Let’s look at the letter again.

It started well when he disagrees with the New Zealand court’s decision. But instead of focusing on the consequences of it, he goes on to attack the effectiveness of condoms.

The U.S government provides funds for HIV prevention globally, especially to poorer countries and where the prevalence is high. Obviously, African countries are on the list of recipients of fund.

In the past three years, since the Bush administration came into place, it is pretty clear that they have a conservative policy.

And in this case, conservative does mean supporting the Catholic Church’s policy of not condoning condoms. In fact, the U.S. government has to resort to disparaging the efficacy of condoms to “scare” people into abstinence and being faithful.

Condom usage is an important part of a HIV/AIDS prevention program. No method works well by itself. In fact, the American Foundation for AIDS research (AmFAR) brochure states that:

The scientific evidence does not support the recent shift in U.S. government policy that stresses lack of condom efficacy in educational materials and other publications from organizations that receive federal funds. Rather, the evidence shows that both male and female condoms are highly effective in preventing the transmission of HIV/AIDS, especially when used as part of a comprehensive prevention program.

It really gets to me when people use false information to propel their agenda. Especially when it is religion-related.

I would expect a doctor to be more careful, but in this case, his religion seems to have superseded his professionalism.

Oh, did I mention that the Uganda example is just plain wrong? It’s a “fact” hijacked by the U.S government and conservatives to promote the message that abstinence is the way to go.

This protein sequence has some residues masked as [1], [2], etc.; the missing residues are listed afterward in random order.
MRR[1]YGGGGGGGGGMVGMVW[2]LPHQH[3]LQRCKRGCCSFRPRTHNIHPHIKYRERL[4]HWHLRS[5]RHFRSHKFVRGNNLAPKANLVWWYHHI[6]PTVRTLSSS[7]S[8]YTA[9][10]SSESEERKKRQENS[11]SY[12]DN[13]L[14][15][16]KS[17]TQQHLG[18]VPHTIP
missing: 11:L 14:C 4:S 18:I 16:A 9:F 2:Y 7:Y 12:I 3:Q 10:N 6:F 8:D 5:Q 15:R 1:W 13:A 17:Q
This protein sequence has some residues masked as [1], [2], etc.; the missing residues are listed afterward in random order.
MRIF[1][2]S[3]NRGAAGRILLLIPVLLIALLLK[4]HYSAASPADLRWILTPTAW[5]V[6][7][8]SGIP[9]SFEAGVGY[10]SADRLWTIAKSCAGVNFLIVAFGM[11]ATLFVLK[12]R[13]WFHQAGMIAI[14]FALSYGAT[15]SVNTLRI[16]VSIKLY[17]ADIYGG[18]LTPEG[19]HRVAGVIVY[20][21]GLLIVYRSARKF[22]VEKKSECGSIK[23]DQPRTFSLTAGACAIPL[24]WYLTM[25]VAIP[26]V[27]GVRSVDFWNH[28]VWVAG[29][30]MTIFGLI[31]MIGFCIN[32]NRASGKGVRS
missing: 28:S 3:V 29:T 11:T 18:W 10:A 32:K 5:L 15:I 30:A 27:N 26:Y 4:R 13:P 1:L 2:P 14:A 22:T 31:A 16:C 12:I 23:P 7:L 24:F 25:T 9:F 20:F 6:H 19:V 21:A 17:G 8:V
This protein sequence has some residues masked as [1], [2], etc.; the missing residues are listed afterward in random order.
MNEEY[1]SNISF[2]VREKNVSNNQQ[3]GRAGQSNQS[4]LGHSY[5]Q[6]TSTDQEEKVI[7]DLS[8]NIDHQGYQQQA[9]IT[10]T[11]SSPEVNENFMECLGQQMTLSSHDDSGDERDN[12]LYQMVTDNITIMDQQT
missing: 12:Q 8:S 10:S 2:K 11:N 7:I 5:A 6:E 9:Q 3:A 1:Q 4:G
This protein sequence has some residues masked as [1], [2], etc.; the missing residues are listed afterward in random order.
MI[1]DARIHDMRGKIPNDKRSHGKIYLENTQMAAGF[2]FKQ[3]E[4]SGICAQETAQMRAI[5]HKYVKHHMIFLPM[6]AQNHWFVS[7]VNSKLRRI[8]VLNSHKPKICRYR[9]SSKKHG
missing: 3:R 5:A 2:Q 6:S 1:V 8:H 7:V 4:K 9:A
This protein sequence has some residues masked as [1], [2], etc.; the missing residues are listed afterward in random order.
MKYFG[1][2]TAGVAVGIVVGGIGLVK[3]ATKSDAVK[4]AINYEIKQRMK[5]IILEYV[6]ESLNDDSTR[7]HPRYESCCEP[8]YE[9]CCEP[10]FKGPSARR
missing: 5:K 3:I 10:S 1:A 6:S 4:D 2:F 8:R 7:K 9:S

Human beings will have sex, especially teenagers with their raging hormones and curiosity to experiment. Not having sex is no longer the thing to do. Condom is the most effective way of preventing the transmission of STDs, since people are going to have sex anyway.

Promoting abstinence and at the same time spreading lies about condoms are putting people's lives at risk. It’s like telling people to not play with fire and saying that fire extinguishers are not effective.

If people are going to play with fire regardless or if a fire is going to happen anyway ... I am sure you get my point.

However, let me stress that condoms are not 100% effective. But it is sufficiently effective to prevent HIV infection.

The below is taken from here.

At the behest of Coburn and other condom critics, National Institute of Health in June 2000 convened a panel of experts for a two-day workshop to examine the body of evidence on the effectiveness of condoms in preventing the transmission of eight STDs: HIV, gonorrhea, chlamydia, syphilis, chancroid, trichomoniasis, genital herpes and HPV. The panel considered 138 peer-reviewed articles in all.

It determined that "condition-specific" studies were sufficiently methodologically strong to warrant a definitive conclusion only for HIV and gonorrhea. Accordingly, in its carefully worded summary report issued in July 2001, the panel concluded that consistent and correct condom use prevents (in addition, of course, to pregnancy) transmission of HIV between women and men and gonorrhea transmission from women to men.

Beyond that, the panel concluded, the published epidemiologic literature is insufficient to warrant definitive statements specific to the other six STDs considered by the panel.

That there are insufficient studies specific to the six other STDs reviewed by the panel to warrant a definitive statement does not mean, however, that no assumptions can be made about the protective effect of condoms with regard to those diseases. Indeed, a critical conclusion in the workshop summary report that largely has been overlooked is that condoms are "essentially impermeable" to even the smallest of STD viruses. Based on that finding—that "studies...have demonstrated that condoms provide a highly effective barrier to the transmission of particles of similar size to those of the smallest STD virus"—two important assumptions can be made and, in fact, are made in the workshop report itself.

So there.

When supposedly "intelligent" people are so easily misled, when they can't think for themselves and didn't check the facts properly, what more about the rest of society?